Erik and the Iban

In 1959 a young man by the name of Erik Jensen boarded an ocean liner bound for Sarawak on the tropical Island of Borneo. Little did he know he would spend the next seven years living and working with the indigenous Iban people, researching their language and culture. Simultaneously, the traditional way of life for the Iban would come under threat and Erik would end up steering a group of these Iban though times of difficult change, slowly persuading them of the benefits of adaptation.

More than 50 years on, Dan Childs’ excellent documentary takes Erik back to where he lived all those years ago, to find the people he left behind and to discover what has become of them. With wonderful Iban inspired graphics to give context and backstory, Erik guides us through modern Sarawak on an odyssey of rediscovery.

It is clear from the start that the world he knew then has gone. At one point Erik comments that the two or three hour bus journey he is taking from Kuching back to the province of Samanggang would have taken, back then, three days. He reflects that there was only one car then anyway, but that now perhaps we should expect traffic congestion! These questions of change remain throughout the documentary and challenge us to consider the effect of change, both as a source of empowerment and enrichment for the indigenous Iban while reflecting on the consequences of that change on the culture itself.

The film, perfectly paced for its 40 minute running time, explains a great deal of complex social change and the director rightly has one eye on the past with the other firmly on the future. While the environmental impact of change is always there as a subtext, this allows the film space to do two things. Firstly, it displays extraordinary and rarely seen footage of the Iban (much of which Erik shot) as they were just prior to the seismic changes that were about to be imposed on their ancient way of life, footage that captures a moment in history that is, remarkably, a mere two generations ago. It allows the viewer to consider the broader context of the global changes that our planet has undergone in the last half century; extraordinary things to consider.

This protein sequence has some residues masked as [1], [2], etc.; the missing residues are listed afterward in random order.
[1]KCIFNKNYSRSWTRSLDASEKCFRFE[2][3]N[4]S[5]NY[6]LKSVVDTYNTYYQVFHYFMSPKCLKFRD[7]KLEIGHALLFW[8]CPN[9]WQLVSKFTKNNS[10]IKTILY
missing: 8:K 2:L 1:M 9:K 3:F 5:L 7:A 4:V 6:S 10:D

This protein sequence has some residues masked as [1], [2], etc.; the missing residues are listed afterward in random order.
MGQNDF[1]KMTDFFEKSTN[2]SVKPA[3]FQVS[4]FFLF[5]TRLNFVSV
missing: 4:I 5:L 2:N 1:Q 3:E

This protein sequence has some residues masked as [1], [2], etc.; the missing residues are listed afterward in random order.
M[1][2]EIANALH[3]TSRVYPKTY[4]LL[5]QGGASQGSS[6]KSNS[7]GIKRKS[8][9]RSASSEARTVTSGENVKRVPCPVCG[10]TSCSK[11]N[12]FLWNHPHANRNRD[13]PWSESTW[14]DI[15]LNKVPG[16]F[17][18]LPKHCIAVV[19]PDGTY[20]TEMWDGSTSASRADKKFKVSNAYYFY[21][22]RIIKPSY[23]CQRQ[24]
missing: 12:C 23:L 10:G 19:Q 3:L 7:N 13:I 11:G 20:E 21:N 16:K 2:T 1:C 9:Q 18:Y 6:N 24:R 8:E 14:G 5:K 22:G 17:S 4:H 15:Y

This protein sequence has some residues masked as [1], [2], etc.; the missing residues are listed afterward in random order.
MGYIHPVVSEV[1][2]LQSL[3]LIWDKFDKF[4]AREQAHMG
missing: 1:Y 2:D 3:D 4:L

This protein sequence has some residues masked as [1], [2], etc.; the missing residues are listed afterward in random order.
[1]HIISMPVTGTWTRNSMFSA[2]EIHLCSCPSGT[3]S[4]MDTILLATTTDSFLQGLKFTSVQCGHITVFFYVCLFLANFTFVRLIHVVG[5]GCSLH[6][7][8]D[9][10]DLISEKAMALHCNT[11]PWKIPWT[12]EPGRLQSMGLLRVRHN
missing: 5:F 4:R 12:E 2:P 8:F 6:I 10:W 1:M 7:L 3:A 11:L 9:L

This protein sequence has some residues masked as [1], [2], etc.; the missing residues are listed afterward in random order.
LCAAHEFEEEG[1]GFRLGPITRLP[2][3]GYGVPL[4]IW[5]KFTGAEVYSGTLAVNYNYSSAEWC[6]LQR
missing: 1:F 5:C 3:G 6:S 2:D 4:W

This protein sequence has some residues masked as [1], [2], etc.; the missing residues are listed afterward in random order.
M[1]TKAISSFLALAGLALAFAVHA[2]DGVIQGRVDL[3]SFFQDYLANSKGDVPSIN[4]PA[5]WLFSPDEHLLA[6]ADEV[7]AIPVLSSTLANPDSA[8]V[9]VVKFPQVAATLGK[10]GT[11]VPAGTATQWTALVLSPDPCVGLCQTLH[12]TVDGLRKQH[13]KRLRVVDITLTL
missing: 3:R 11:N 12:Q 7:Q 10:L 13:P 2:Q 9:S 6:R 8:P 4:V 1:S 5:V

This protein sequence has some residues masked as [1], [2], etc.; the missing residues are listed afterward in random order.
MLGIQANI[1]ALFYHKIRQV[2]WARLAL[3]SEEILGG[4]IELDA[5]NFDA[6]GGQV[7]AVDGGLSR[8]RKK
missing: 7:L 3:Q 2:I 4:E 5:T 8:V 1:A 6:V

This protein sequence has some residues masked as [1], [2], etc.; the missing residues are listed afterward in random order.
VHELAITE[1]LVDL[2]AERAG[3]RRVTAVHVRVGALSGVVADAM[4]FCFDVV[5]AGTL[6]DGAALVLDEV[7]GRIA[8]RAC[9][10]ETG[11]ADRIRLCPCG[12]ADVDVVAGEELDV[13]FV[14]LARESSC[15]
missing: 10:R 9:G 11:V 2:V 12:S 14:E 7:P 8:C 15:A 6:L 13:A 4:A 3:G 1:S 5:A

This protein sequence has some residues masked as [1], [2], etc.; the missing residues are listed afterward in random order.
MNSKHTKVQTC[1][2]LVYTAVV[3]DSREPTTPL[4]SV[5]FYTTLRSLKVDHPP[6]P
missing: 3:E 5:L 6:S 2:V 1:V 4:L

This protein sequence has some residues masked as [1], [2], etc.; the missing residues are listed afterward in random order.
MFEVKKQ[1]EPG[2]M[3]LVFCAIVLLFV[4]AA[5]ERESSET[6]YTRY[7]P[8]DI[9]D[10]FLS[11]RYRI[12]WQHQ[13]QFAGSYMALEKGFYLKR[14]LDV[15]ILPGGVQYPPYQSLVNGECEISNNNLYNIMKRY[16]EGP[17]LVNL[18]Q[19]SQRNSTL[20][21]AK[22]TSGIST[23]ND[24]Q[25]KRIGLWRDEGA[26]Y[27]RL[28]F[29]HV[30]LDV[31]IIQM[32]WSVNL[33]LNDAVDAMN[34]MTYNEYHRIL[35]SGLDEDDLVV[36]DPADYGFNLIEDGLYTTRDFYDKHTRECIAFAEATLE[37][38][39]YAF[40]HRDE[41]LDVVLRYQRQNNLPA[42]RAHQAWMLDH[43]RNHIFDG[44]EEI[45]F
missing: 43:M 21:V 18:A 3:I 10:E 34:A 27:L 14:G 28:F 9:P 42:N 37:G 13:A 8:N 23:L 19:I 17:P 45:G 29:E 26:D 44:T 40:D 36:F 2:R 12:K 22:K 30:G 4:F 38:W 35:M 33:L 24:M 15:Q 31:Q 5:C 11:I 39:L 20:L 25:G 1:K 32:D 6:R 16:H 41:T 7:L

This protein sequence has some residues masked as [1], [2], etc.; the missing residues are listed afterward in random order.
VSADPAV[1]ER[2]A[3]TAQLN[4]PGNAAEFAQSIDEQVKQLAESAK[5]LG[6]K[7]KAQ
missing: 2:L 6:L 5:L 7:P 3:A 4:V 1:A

The second is more subtle but equally compelling. The eye on the future helps us to frame the changes in a positive context. These cultural changes are often heralded with doom and gloom but here the film lets us a see a different narrative, where the grandchildren have real opportunity to follow their dreams (of becoming a doctor, for instance) while being lifted out of real poverty (with the introduction of electricity), while still retaining and remaining interested in much of their cultural heritage (such as traditional dance, weaving and medicine). It is this story, in the context of the last 50 years of global change, that is a rare and welcome cinematic discovery.

Erik remains at the heart of this film and is a large part of what makes it so engaging. He and the director leave you with a lot to consider about the world we live in and what is important to us as individuals. What does success mean, and whose imperative should we believe? Above all the film encourages us to reflect on how we treat others and how we live in society.

At the start, Erik reflects on his time in Sarawak: “As the great English anthropologist Evans-Pritchard once said, ‘it is not the length of the experience but the intensity of the experience that matters’”. A metaphor for the film perhaps, and for us all to consider in our daily lives.

Meet Erik and director Dan Childs at the Cambridge Film Festival screening on Sunday 28th at 17.15 which is followed by KINETICS by Tom Martin.

Leave a Reply

Your email address will not be published. Required fields are marked *